Enjoy this excerpt of my interview with Michael Aaron of Psychology today. Click here to read the rest!
Danielle Blunt is the creator of Dasya Yoga and an NYC-based Dominatrix, full-spectrum doula, yoga teacher and sex worker activist. She studies power dynamics through kinesthetic modalities and her work and play explore the intersections of tenderness and pain.
Q: You have created a new form of yoga called Dasya Yoga, in which you combine elements of traditional yoga with BDSM. I imagine most people would be puzzled about what this combo may look like. Can you describe a typical session?
A: Every Dasya Yoga session looks different. Each session is tailored to an individual’s’ particular interests, desires, and fetishes. A session can take the form of a more asana-based practice in a traditional yoga studio, or the form of a more meditative session in my private dungeon space. The purpose isn’t that the practice looks any particular way but rather that it addresses an individual’s wants and needs while expanding their understanding of kink, yoga, meditation and one’s relationship with their body and with other. I use the asanas (postures), mudras (hand gestures) and mantras to cultivate openness, vulnerability, and devotion within a unique framework of power, surrender, pleasure and pain — this is the core focus of the Dasya Yoga practice.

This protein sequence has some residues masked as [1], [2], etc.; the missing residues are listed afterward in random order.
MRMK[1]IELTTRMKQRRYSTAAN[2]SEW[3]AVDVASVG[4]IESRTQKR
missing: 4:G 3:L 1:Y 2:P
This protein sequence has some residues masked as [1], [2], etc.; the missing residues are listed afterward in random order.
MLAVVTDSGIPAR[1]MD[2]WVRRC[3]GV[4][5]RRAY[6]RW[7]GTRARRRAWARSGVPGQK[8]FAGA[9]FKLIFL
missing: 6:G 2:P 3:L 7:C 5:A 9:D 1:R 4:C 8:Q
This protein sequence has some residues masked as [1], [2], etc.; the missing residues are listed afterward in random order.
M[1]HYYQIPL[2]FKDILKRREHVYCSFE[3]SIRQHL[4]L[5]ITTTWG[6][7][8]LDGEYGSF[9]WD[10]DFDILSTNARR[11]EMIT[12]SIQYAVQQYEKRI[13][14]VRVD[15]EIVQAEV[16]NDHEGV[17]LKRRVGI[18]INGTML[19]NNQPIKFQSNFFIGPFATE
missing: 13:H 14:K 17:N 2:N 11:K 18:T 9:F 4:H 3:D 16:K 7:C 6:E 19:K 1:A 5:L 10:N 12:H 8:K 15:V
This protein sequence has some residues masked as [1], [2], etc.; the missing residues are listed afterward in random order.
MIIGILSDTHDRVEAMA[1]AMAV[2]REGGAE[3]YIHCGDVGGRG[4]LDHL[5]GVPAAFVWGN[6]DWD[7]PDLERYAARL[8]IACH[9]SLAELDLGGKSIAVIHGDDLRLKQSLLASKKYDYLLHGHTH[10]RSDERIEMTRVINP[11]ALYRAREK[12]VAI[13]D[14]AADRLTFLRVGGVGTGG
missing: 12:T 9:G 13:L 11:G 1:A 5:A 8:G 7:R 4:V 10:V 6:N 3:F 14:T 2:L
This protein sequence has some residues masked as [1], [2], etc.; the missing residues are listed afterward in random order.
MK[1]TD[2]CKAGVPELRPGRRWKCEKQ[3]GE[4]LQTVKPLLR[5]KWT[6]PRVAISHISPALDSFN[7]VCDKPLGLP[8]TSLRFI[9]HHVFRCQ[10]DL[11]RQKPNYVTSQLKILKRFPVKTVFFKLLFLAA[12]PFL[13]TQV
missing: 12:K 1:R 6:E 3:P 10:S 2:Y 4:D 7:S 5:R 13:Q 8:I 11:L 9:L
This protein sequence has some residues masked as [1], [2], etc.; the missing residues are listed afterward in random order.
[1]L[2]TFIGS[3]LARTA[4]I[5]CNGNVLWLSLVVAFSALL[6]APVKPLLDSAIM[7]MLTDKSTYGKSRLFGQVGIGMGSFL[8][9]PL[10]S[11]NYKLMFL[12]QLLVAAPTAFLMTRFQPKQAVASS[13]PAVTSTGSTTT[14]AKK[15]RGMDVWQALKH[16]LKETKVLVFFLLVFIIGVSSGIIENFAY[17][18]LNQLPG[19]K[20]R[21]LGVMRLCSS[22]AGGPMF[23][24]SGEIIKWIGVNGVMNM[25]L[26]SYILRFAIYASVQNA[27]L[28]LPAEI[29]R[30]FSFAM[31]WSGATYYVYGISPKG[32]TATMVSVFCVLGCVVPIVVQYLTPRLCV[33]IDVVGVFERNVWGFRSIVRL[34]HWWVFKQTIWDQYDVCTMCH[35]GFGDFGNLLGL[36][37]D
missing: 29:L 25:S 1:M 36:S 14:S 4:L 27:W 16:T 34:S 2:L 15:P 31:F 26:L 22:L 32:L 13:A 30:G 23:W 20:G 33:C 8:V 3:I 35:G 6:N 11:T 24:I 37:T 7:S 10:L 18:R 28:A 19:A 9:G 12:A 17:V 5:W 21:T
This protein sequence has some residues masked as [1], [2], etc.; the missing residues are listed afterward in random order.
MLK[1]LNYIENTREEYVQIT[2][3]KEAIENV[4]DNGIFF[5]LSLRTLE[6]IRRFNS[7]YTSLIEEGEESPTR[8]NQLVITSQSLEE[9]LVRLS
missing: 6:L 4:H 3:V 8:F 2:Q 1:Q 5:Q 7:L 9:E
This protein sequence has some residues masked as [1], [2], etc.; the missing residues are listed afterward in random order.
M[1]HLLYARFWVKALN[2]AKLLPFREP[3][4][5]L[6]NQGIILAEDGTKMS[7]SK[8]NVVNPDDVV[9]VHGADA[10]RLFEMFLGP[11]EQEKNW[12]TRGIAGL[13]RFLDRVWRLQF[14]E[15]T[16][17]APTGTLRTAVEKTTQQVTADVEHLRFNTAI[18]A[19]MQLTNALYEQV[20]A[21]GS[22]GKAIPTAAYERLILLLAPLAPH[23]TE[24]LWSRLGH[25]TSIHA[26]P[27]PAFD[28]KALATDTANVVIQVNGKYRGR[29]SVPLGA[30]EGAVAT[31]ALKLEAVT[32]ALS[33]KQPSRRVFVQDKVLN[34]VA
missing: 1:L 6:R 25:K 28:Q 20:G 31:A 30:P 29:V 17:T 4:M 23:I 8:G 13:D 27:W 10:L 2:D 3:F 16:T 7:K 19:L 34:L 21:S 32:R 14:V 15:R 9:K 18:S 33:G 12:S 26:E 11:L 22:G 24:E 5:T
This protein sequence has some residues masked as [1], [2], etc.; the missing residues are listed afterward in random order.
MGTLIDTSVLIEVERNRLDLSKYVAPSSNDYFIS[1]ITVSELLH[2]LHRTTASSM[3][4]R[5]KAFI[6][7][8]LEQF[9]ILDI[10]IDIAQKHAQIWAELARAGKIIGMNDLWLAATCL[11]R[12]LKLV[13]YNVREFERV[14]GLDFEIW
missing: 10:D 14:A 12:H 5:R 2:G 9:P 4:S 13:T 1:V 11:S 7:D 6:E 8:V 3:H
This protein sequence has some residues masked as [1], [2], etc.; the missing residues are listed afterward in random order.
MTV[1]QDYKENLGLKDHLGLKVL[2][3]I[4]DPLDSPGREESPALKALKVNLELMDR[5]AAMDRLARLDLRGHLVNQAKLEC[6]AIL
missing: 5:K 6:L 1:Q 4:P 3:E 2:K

Source: Danielle Blunt, used with permission
Q: In your bio, you state that you work as a dominatrix and utilized BDSM as a healing modality. How did you find BDSM to be healing?
A: Many activities within a BDSM experience are heavily reliant upon negotiation, intention, and consent — all of which provide an ideal environment and ample opportunity for healing. In many ways I think of BDSM as a form of ritual work. Learning to ask for what you want, articulating desire and putting pre-established rules of limits and consent into practice are all integral to the operation of a good BDSM experience. Such protocols can create a deep sense of security not often found in most interpersonal interactions. This can be healing in and of itself. In a society where so many people feel powerless and stressed, consensually giving up control to a trusted and experienced individual often gives people permission to surrender, relax, submit and access a different part of their brain that they don’t get to in other aspects of their life.